In God’s covenant, unlike Pharaoh’s brickyard, it is about caring for people: people who are disabled, people who work for us, each other. God is on their side. Pharaoh does not care about people, he cares about their productivity, and the deaf and the blind are seen as not helpful in a brickyard.

The two verses right before this are so important:

When you reap the harvest of your land,
you shall not reap your field to its very border,
neither shall you gather the gleanings after your harvest.

And you shall not strip your vineyard bare,
neither shall you gather the fallen grapes of your vineyard;
you shall leave them for the poor and for the sojourner:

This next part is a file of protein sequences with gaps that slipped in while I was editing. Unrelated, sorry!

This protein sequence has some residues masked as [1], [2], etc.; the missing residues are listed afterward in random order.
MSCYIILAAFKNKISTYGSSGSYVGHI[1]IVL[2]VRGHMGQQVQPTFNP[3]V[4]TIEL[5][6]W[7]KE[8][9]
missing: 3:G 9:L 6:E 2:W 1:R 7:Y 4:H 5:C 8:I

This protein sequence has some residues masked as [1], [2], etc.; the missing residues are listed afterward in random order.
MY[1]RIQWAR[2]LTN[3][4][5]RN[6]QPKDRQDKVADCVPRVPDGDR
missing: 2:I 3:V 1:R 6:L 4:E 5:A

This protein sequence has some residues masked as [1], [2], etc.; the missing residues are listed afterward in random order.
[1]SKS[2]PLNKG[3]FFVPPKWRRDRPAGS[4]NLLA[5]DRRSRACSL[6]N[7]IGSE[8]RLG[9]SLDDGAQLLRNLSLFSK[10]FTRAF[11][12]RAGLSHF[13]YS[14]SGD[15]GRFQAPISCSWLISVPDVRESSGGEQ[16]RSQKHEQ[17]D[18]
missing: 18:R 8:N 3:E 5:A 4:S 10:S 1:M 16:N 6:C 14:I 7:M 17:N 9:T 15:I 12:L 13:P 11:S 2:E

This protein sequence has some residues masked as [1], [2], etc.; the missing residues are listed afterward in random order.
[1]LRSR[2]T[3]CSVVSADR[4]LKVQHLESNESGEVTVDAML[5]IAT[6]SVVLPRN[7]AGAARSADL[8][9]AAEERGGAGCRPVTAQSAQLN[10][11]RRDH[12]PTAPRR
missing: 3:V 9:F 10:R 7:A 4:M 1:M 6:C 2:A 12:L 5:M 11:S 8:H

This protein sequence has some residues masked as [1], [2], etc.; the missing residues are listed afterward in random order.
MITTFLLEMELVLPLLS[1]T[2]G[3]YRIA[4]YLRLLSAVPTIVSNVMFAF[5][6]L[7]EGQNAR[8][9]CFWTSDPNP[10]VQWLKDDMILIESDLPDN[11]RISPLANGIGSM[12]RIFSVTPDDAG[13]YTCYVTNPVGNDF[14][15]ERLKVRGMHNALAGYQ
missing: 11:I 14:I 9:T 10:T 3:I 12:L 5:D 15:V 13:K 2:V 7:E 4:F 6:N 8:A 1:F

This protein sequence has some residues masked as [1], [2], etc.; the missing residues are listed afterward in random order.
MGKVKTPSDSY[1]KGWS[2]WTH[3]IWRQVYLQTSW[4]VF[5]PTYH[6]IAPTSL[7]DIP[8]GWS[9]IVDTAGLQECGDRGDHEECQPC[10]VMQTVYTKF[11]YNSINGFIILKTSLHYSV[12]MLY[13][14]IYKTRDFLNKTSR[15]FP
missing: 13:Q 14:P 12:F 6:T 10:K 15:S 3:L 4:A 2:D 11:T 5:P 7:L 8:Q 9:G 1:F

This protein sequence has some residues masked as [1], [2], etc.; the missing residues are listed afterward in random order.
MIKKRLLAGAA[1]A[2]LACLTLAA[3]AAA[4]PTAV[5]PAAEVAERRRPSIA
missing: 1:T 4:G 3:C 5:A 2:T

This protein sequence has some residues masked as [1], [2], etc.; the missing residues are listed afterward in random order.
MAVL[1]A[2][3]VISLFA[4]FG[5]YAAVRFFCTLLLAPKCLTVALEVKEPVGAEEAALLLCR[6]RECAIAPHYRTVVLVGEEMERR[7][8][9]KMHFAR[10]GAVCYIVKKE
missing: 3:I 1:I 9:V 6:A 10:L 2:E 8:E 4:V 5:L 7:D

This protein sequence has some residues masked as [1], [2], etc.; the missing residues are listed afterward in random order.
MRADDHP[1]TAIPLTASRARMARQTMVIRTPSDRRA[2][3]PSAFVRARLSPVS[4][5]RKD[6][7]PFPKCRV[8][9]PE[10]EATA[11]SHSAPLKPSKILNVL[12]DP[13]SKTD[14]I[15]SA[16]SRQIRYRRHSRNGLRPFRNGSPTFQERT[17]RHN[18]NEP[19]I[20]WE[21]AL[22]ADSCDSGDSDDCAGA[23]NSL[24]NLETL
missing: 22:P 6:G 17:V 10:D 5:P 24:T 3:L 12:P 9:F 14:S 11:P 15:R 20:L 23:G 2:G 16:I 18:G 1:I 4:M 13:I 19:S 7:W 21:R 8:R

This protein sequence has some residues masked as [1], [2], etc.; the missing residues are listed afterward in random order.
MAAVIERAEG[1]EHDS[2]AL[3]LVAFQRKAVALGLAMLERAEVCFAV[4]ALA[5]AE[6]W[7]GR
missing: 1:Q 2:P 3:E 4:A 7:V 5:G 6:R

I am the LORD your God.

Farming is hard work. Farming has always been hard work.

And when we work hard, we want to get the full benefit of that work. We don’t want to leave any money on the table. In God’s covenant however, you should work hard, but when it is time to gain the benefit of that hard work, leave the corners and the edges. When you gather all your profits, leave some for those in need: specifically the poor and the sojourner, the foreigner, the alien in your land.

In Pharaoh’s brickyard, every single brick is counted: they all better be there! But in God’s covenant, there is plenty. There is so much so that you can leave some behind for those in need and you will still have enough.

Which brings us to Jesus and the Sermon on the Mount:

You have heard that it was said,
‘An eye for an eye and a tooth for a tooth.’